Monday, November 2, 2009

Project 29

The final project in the "Element of Design" course segment called for a series of photographs pulling together each of the design elements from Projects 17-28.  From the list of suggested groups of subjects I have selected street details, but very specifically constrained myself to locating the effects within a very finite part of the city.  This would have two benefits, the first would be that the images should have stronger coherency and the second that I am forced to work in a limited area with what I find there.  The second element is also a challenge as not all effects are readily found and visualized in one area.  I also chose this approach as it made the project into a type of assignment to visually illustrate a specific theme or area.

The area I selected is St. Jakobs Platz, very close to the historic center of Munich.  St. Jakobs Platz contains the main synagogue for Munich as well as the new Jewish museum,  Both buildings are recent and visually very striking, situated close to buildings dating back 300 or more years, one of which houses the Munich city museum. On the other side of the Platz are a number of ultra modern office blocks, hiding a very remarkable piece of modern sculpture.  These contrasting building styles coupled with the Nazi history so synonymous with Munich made this a fascinating place to explore and document.  The photograph below is a wide angle shot showing the Munich city museum on the left and the synagogue on the right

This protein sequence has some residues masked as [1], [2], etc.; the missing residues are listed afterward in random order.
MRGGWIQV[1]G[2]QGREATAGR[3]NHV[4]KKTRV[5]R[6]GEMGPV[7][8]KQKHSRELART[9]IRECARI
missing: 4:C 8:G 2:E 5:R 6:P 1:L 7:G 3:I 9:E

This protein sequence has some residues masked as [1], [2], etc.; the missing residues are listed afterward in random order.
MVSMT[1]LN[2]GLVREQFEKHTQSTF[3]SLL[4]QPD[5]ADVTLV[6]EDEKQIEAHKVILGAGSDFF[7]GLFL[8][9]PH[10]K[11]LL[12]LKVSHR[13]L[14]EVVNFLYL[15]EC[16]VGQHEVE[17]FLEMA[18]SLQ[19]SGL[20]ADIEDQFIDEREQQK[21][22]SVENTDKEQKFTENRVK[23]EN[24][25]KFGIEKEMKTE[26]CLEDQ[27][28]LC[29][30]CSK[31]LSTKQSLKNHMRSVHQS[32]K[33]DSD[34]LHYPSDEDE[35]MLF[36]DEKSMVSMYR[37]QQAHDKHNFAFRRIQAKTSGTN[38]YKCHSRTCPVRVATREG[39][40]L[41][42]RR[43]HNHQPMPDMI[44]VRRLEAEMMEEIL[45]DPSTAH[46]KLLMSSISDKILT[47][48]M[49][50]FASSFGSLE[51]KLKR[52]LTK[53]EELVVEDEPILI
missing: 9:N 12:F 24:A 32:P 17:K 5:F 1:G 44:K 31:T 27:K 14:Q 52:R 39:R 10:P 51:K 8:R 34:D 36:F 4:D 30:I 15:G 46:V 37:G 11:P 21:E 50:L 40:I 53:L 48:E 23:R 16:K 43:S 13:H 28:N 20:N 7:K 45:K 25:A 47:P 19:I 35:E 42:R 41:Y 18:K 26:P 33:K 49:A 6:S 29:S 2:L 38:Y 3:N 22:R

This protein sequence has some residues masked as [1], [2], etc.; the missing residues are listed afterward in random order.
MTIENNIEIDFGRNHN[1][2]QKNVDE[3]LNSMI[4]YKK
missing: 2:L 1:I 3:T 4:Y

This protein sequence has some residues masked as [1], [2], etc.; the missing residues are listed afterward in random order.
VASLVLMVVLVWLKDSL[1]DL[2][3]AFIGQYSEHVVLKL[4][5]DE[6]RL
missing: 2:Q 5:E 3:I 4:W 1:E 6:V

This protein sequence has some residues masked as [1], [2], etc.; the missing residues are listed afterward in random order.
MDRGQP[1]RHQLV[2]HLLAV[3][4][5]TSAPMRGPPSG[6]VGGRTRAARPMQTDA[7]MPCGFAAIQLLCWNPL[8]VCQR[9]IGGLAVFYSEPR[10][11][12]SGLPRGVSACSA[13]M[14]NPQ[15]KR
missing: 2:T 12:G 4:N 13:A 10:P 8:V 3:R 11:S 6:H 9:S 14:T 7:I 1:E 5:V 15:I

The limitation I placed on myself was to capture all of the images within the platz or adjacent building complexes, without crossing any streets.  My first challenge was that I was photographing on Saturday morning, the jewish sabbath, and attracted the attention of the local police, who were not happy with me taking photographs. After some discussion it was clear that there was no legal issue, more one of avoiding offense.  They suggested that I go into the Jewish center adjacent to the Platz and ask if it would be OK to shoot their.  No problem, they said. My first reaction was indignation, but thinking about it a little more I realized that this was a sensitive area and given Munich's history and a few incidents of far right attacks on Jewish property simply meant that the police wanted to ensure that everybody was respected and respectful.

I have decided to show a few examples of each effect, not just 1 of each.

single point dominating the composition

Within the area of the square points were difficult to find.  One possibility would have been to photograph people arriving at the synagogue walking across the open empty square, but I felt this was intrusive and the police would really not be too happy.  Surrounding the area of the synagogue are retractable barriers to prevent any vehicles accessing the square - terrorism is very much on peoples minds here.  My first point is the shining red light on the top of the bollard framed in front of the synagogue

Another very strong point was provided by the blue top of a roundabout at a childrens playground, provided as part of the cafe in the jewish museum.  Framed against teh red brick wall this was a very strong point

2 points

There was no obvious pair of points so I was reduced to re-framing my one point with two of the bollards, not the most creative image, but in fact the composition is stronger with the two bollards

several points in a deliberate shape

Continuing a more and more tenuous thread here are several bollards forming a line, but this image illustrates neatly the contrast of modern elements and historical buildings - many locals were not pleased with this mixture of architectural styles in an old historic area.